Overall A Good Year – Crime Stats 2023

Kristy Tallman

This past week the Sweet Home Police Department (SHPD) released their statistics for 2023 and according to Police Chief Jason Ogden, it’s been a busy year but statistically speaking a better year overall for crime.

“In 2023, the total number of crimes reported in our town was 1917, marking a 9.55% increase from the 1743 crimes reported in 2022. However, it’s important to note that the number of crimes resolved also increased from 1094 in 2022 to 1268 in 2023, which is a 16% increase.” said Ogden.

According to Odgen, this increase in resolved crimes is larger than the increase in reported crimes. “Furthermore,” stated Ogden, “the proportion of reported crimes that were resolved, also known as the clearance rate, improved from 63% in 2022 to 66% in 2023. This indicates that despite the increase in reported crimes, our department was able to resolve a larger proportion of these crimes in 2023 compared to 2022. So, while we did see an increase in reported crimes in 2023, our department has been effective in resolving a larger number and a higher proportion of these crimes.

“This suggests that our department has been successful in serving our community despite the challenges. Even though we still face challenges, the resilience and strength of our community have never been more apparent. The increased clearance rate is a testament to the dedication and hard work of our law enforcement officers, who have gone above and beyond to ensure the safety and security of our community.”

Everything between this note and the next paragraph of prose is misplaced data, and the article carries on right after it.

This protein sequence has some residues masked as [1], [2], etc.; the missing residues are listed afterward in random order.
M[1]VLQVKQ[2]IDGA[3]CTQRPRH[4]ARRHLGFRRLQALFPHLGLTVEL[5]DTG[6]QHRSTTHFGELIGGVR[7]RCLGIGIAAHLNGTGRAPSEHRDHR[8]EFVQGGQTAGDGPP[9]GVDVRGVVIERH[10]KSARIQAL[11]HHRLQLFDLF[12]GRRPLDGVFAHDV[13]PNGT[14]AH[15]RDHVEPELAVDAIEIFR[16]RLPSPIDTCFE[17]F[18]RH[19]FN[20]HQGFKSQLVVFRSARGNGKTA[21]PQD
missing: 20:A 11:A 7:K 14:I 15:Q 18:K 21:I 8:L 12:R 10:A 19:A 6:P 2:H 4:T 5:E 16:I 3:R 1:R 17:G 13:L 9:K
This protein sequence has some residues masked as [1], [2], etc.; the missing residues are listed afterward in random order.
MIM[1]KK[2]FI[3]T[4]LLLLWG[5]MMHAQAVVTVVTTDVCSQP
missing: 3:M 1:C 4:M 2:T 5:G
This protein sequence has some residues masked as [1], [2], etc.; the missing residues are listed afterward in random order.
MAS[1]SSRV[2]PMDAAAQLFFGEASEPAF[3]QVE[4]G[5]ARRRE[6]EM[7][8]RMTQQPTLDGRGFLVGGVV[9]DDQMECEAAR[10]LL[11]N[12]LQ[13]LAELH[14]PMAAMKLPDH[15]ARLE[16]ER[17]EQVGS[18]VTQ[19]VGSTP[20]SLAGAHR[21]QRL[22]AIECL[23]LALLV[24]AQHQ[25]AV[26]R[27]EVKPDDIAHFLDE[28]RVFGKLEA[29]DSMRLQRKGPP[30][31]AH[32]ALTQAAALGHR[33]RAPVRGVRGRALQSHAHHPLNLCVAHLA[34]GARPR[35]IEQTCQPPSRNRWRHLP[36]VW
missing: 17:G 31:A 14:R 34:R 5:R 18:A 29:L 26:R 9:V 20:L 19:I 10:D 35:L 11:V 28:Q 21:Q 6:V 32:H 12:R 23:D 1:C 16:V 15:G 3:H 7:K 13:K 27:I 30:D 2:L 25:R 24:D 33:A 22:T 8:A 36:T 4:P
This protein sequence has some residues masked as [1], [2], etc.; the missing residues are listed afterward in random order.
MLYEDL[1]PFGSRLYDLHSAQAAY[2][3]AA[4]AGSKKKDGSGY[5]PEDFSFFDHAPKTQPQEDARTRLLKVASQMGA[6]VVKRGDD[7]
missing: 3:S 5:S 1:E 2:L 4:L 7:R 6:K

SHPD reminds folks not to be too concerned about the increase in calls as this could actually be a good sign for the city, “it’s important to remember that an increase in reported crimes can also be a sign of growing trust in our law enforcement. More people reporting crimes means more people believe in our department’s ability to bring help and hope to these kinds of situations. As we move forward, we remain committed to fostering a safe, welcoming, and vibrant community. We believe in the power of unity, the importance of transparency, and the value of each and every member of our community. Together, we will continue to grow, learn, and create a community where everyone feels safe and valued. We are more than just numbers or statistics. We are a community bound by shared experiences, mutual respect, and a common desire for peace and prosperity. And that is something truly worth celebrating. Here’s to a brighter, safer future for all of us in Sweet Home.”

When looking at the actual crime statistics the police department received 10,578 calls for service. Of those calls 9,854 had incident numbers issued with the total number of computer aided dispatch (CAD) numbers issued at 18,597. There were a total of 756 arrests, of those 709 were adults and 47 were juveniles. Of those there were 1393 charges brought against adults and 55 charges brought against the juveniles arrested.

When breaking down the crimes police dealt with throughout the year based on crime types, the police department responded to 247 calls for service regarding personal crimes. Personal crimes consist of homicide, assault, harassment, sex crimes, menacing, reckless endangerment, kidnapping, domestic violence, elder and child abuse.